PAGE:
I don’t believe there’s anything in Redick that tells us that.

It’s very arguable that if he had given notice and had filed his claim very quickly after he got his audiogram after he retired, he would have been all right under those provisions.

I don’t think we know that, and so that change doesn’t necessarily do anything about Redick.

John Paul Stevens:

May I just ask you a question?

You say he was… in the… I haven’t read the Redick case.

I thought I understood it from the briefs.

But you say he was denied compensation simply because he was a retiree and not–

Kevin M. Gillis:

Right.

John Paul Stevens:

–Right.

John Paul Stevens:

Now, supposing he had had a claim for a loss of leg, or loss on one of the other scheduled benefits which he didn’t file until after he was a retiree.

Would he have lost his benefit?

Kevin M. Gillis:

No, I don’t believe so, because his–

John Paul Stevens:

Then why are they different?

Kevin M. Gillis:

–Condition arose before retirement.

John Paul Stevens:

Well, but why is that… why is the hearing loss claim different if it arose before retirement, if he in fact… you know, the noise around the place caused him to lose some hearing?

Kevin M. Gillis:

I guess the question that you’re asking is, was Redick wrongly decided?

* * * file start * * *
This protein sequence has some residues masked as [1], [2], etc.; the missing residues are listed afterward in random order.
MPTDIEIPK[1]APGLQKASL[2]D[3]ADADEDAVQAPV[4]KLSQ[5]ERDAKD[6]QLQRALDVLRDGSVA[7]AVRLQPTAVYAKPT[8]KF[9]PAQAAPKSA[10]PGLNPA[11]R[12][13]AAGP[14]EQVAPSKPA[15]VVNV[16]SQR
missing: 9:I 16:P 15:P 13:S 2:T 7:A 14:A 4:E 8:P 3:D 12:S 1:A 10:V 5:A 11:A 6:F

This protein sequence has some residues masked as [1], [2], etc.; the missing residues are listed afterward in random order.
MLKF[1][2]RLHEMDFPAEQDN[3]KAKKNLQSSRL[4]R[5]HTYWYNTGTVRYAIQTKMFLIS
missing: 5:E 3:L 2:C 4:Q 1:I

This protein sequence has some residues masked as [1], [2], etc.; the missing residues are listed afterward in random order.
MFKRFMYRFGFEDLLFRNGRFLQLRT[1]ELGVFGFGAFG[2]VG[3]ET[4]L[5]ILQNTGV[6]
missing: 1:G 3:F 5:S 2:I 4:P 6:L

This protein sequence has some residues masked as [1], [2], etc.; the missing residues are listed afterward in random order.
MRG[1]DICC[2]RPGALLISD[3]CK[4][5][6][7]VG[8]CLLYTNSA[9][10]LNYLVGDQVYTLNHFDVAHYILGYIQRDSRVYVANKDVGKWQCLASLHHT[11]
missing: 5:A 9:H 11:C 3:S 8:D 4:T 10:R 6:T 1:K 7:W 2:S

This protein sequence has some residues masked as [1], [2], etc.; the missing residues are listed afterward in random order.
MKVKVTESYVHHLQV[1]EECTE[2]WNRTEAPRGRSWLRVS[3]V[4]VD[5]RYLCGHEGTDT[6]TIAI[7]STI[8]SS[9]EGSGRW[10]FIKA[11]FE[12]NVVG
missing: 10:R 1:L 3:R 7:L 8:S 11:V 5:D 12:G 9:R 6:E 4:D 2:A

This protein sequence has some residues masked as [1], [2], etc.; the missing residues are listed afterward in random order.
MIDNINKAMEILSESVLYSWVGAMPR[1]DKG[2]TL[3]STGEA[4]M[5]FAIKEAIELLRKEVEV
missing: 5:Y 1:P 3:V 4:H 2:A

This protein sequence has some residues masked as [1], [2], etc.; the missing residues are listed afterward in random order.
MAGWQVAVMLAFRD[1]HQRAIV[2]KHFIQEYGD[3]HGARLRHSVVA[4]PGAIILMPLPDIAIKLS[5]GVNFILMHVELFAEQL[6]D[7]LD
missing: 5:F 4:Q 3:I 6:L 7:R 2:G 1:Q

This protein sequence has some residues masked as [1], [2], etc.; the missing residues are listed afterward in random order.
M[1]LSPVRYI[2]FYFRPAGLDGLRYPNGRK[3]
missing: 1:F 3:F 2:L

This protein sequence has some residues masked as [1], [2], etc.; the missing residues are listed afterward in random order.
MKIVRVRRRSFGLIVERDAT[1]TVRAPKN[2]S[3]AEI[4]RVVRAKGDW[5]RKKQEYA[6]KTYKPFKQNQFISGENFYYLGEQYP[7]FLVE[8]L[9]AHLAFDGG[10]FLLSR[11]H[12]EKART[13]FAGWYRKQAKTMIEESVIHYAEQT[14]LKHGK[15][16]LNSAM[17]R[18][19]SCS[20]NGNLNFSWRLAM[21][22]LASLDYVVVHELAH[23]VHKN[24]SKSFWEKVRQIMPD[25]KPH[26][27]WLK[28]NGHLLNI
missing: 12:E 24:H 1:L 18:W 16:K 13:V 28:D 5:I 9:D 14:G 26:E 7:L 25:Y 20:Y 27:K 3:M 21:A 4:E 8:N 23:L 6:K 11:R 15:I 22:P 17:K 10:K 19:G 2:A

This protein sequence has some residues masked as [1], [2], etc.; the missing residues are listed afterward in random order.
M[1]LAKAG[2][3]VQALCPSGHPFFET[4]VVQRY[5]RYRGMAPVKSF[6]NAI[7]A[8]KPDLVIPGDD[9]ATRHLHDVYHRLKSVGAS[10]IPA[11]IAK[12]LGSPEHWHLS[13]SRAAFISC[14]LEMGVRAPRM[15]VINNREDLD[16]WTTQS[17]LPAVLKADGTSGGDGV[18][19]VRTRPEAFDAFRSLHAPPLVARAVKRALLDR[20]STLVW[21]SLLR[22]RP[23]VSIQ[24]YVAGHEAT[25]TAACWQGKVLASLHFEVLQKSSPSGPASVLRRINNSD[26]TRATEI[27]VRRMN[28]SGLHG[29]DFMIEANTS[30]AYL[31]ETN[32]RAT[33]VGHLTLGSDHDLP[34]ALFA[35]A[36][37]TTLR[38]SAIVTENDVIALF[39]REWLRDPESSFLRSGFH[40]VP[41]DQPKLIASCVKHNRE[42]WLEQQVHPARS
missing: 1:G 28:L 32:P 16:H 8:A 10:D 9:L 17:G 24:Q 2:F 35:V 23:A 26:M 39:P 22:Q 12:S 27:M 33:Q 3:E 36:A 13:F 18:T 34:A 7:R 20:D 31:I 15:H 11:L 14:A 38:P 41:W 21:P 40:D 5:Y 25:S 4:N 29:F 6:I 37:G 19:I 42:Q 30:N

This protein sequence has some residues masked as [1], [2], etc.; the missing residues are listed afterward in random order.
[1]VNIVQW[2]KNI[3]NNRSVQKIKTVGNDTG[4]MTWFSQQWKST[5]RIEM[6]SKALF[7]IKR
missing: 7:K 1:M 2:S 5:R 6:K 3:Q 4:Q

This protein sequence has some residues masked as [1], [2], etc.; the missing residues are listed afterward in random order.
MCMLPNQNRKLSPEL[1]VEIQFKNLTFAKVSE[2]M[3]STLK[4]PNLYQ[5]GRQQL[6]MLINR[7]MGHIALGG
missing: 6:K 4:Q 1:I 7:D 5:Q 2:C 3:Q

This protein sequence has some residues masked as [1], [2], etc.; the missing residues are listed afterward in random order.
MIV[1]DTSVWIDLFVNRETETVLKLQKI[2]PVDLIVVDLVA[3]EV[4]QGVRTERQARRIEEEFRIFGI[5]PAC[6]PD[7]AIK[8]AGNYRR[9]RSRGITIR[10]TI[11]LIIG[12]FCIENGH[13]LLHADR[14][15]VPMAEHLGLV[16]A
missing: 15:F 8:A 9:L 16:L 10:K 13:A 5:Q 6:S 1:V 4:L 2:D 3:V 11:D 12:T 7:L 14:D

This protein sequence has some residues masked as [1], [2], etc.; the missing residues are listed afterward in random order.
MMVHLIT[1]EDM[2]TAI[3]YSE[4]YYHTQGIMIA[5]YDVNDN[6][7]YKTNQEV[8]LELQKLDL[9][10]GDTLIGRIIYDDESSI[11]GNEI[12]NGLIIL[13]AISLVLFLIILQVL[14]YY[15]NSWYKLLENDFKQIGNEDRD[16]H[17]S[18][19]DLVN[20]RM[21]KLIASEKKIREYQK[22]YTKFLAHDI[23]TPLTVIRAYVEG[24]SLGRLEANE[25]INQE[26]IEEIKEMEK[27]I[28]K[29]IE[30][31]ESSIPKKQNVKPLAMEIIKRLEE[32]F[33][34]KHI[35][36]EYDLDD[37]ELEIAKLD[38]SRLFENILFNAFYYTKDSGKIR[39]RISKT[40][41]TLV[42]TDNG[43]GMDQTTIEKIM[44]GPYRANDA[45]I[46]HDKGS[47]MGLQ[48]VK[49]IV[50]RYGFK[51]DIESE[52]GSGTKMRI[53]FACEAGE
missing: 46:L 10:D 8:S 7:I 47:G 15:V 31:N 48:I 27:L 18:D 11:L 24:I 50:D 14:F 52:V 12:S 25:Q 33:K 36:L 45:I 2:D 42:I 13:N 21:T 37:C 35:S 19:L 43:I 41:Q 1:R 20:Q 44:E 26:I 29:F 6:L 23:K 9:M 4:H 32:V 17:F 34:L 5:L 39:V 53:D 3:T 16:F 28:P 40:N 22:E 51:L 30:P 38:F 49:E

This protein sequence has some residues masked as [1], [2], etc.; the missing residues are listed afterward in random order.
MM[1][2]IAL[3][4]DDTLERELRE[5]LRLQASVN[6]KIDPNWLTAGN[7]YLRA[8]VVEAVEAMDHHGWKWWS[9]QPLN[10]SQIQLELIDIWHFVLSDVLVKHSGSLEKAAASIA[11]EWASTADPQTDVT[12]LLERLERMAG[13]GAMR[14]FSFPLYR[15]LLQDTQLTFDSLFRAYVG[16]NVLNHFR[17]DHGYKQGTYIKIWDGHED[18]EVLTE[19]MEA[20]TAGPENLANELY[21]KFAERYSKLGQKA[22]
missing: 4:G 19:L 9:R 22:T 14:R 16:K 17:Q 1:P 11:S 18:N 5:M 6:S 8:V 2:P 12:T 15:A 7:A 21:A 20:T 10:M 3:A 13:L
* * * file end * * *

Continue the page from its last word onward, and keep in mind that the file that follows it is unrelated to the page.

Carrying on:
John Paul Stevens:

Yeah, I think Redick may well have been wrongly decided.

Kevin M. Gillis:

It very well may have been, and I think the important point is not whether it was or it was not, or whether it was fair or unfair, but the question is, what did Congress intend to do in light of Aduddell and Redick?

John Paul Stevens:

Well, of course, they did at least take care of the cases like asbestosis, or however you pronounce it, where the injury does not really manifest itself until 2 or 3 years later, and they may have thought hearing loss was the same, but maybe they’re wrong about hearing loss, and maybe hearing loss does… you know, is an injury before retirement and therefore should be treated like a loss of leg.

Kevin M. Gillis:

And the real question is whether Congress thought that hearing loss was different… not whether it is or it isn’t, but what Congress intended.

Antonin Scalia:

Well, is that the case?

I mean, if… you know, if Congress says in a statute that X is true, or X will be the result whenever Y is true, thinking that Y is true in some situations where in fact it isn’t true, we rewrite the statute to say that X is the result even where Y is not true because Congress thought that Y was true?

Kevin M. Gillis:

I think the–

Antonin Scalia:

I don’t think we do that.

Kevin M. Gillis: